Sometimes, when you are trying to manually solve systems of linear equations graphically, it is difficult to see exactly where the intersection is (unless the coordinates happen to be integers).

So, to be sure, once you have graphed them and determined they do intersect, take your best guess about what that intersection is (use graph paper and a straight-edge).

Then check your solution algebraically.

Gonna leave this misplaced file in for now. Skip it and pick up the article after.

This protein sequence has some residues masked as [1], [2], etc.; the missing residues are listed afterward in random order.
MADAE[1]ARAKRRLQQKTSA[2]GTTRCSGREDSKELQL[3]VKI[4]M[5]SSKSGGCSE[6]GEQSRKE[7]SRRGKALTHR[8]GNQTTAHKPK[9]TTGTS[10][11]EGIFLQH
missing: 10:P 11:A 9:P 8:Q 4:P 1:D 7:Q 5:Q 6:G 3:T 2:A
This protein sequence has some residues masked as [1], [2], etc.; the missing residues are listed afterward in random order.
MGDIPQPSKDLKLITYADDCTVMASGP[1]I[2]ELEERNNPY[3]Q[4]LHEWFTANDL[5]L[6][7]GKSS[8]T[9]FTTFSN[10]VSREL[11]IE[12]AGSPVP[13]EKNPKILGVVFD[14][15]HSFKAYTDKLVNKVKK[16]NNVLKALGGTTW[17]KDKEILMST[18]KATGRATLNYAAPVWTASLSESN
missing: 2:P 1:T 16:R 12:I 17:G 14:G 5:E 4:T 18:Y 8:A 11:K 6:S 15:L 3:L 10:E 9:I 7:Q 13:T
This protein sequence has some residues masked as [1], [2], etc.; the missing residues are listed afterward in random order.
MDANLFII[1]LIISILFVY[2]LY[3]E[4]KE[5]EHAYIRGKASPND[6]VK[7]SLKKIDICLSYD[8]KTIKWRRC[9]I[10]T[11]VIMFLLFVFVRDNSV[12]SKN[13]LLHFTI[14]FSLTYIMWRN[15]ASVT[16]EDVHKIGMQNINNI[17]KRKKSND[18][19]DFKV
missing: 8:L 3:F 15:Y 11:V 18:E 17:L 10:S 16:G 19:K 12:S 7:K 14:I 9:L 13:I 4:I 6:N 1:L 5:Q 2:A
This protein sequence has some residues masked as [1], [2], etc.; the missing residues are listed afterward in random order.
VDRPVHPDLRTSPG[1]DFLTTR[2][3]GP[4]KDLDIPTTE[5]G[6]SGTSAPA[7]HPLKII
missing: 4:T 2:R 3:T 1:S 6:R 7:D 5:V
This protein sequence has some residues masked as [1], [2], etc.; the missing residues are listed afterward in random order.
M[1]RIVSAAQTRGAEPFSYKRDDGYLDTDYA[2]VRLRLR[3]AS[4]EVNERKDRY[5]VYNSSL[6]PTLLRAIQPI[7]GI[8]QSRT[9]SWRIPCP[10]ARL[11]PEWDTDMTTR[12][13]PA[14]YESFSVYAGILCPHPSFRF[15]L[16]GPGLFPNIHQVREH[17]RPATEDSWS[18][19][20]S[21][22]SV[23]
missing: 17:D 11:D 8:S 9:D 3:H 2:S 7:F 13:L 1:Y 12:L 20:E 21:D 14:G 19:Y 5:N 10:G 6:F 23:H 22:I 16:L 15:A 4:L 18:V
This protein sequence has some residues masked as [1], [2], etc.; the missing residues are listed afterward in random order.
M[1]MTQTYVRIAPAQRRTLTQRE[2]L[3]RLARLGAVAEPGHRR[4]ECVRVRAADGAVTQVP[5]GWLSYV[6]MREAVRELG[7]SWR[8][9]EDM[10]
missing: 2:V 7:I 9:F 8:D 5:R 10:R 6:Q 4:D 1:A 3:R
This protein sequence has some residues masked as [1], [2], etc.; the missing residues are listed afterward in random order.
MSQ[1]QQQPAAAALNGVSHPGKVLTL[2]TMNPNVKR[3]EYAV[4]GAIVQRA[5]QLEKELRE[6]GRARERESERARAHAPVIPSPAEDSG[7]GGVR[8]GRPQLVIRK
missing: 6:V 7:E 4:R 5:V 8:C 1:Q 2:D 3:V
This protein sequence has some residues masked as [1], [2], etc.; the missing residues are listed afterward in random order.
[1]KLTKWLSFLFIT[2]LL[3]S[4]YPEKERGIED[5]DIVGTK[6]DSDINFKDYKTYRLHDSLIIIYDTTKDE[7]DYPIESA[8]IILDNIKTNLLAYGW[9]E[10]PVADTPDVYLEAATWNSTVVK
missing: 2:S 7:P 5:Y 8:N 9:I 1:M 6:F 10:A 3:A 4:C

Step 1: Set both linear equations to y = mx + b. "m" is the slope and "b" is the y-intercept

y = 3x

y = -x + 4

Inspect the slopes: 3 and -1

They are different , so the lines do, in fact, intersect.

Set 3x = -x + 4, and solve for x.

Use either equation to substitute x to find y. Now you have your point of intersection (x, y).

Just to review:

If the slopes were equal but the y-intercepts were different, the lines would've been parallel (no solution).

If the slopes and y-intercepts were equal, the lines would've coincided (infinite number of solutions)